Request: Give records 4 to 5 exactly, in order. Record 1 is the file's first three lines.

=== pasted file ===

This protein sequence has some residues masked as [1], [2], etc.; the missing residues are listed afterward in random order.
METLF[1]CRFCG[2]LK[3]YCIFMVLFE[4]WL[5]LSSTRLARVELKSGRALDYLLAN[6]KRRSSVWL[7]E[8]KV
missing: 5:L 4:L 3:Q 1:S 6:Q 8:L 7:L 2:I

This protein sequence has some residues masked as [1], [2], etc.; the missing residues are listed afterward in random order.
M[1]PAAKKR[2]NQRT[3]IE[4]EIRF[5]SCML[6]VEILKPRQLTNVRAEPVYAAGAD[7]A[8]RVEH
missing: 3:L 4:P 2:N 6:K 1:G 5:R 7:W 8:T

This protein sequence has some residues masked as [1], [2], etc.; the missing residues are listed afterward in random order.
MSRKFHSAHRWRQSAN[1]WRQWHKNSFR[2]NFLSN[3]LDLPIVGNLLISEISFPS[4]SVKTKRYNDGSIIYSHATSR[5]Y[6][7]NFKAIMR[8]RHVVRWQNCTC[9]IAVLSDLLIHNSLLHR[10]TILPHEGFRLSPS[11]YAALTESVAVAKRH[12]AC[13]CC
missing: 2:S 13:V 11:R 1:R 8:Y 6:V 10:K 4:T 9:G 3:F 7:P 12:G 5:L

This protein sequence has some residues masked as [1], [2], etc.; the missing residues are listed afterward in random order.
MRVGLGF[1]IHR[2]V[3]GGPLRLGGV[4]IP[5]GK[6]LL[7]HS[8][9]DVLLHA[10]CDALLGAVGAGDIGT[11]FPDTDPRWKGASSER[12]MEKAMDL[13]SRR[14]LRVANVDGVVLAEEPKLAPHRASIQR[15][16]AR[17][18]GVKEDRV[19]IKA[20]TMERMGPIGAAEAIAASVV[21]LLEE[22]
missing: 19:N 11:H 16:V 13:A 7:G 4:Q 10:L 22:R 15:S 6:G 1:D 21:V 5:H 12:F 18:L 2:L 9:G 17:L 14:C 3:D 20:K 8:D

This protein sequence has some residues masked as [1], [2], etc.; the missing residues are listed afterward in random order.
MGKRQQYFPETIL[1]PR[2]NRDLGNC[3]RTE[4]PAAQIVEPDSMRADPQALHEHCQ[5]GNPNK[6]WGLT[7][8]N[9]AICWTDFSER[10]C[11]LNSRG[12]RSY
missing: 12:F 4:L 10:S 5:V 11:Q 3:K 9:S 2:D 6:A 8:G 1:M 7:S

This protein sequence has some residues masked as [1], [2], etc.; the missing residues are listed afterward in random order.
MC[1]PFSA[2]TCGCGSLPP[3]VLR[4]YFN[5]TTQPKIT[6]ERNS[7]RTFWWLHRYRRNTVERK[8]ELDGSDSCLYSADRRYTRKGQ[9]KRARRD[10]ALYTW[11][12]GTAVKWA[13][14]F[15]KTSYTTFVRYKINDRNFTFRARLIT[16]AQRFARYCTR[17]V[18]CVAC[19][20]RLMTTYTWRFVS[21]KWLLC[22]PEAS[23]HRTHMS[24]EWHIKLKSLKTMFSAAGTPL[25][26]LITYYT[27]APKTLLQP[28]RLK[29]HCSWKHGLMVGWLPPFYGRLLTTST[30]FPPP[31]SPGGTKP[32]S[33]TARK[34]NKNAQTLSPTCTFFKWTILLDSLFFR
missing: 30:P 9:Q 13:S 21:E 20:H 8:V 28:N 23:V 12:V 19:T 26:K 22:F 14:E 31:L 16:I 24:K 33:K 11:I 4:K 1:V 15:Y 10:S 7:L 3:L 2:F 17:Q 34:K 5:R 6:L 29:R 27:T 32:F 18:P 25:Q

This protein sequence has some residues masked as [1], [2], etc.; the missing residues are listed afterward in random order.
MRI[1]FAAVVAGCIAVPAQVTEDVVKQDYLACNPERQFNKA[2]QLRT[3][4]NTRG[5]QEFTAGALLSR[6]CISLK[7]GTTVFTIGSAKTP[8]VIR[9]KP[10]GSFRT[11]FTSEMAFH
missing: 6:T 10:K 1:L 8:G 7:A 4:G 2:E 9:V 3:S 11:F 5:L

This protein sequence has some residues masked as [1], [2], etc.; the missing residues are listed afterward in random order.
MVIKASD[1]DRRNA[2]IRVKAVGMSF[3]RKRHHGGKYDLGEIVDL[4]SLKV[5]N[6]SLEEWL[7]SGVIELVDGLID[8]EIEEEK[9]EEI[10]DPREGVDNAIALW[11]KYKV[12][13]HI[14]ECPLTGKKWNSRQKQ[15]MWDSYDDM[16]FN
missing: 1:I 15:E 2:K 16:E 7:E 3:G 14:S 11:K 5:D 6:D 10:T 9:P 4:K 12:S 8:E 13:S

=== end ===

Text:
This protein sequence has some residues masked as [1], [2], etc.; the missing residues are listed afterward in random order.
MRVGLGF[1]IHR[2]V[3]GGPLRLGGV[4]IP[5]GK[6]LL[7]HS[8][9]DVLLHA[10]CDALLGAVGAGDIGT[11]FPDTDPRWKGASSER[12]MEKAMDL[13]SRR[14]LRVANVDGVVLAEEPKLAPHRASIQR[15][16]AR[17][18]GVKEDRV[19]IKA[20]TMERMGPIGAAEAIAASVV[21]LLEE[22]
missing: 19:N 11:H 16:V 13:A 7:G 4:Q 10:L 22:R 15:S 6:G 1:D 21:V 5:H 12:F 18:L 2:L 9:G 17:L 14:C 3:D 20:K 8:D

This protein sequence has some residues masked as [1], [2], etc.; the missing residues are listed afterward in random order.
MGKRQQYFPETIL[1]PR[2]NRDLGNC[3]RTE[4]PAAQIVEPDSMRADPQALHEHCQ[5]GNPNK[6]WGLT[7][8]N[9]AICWTDFSER[10]C[11]LNSRG[12]RSY
missing: 12:F 4:L 10:S 5:V 11:Q 3:K 9:S 2:D 6:A 8:G 1:M 7:S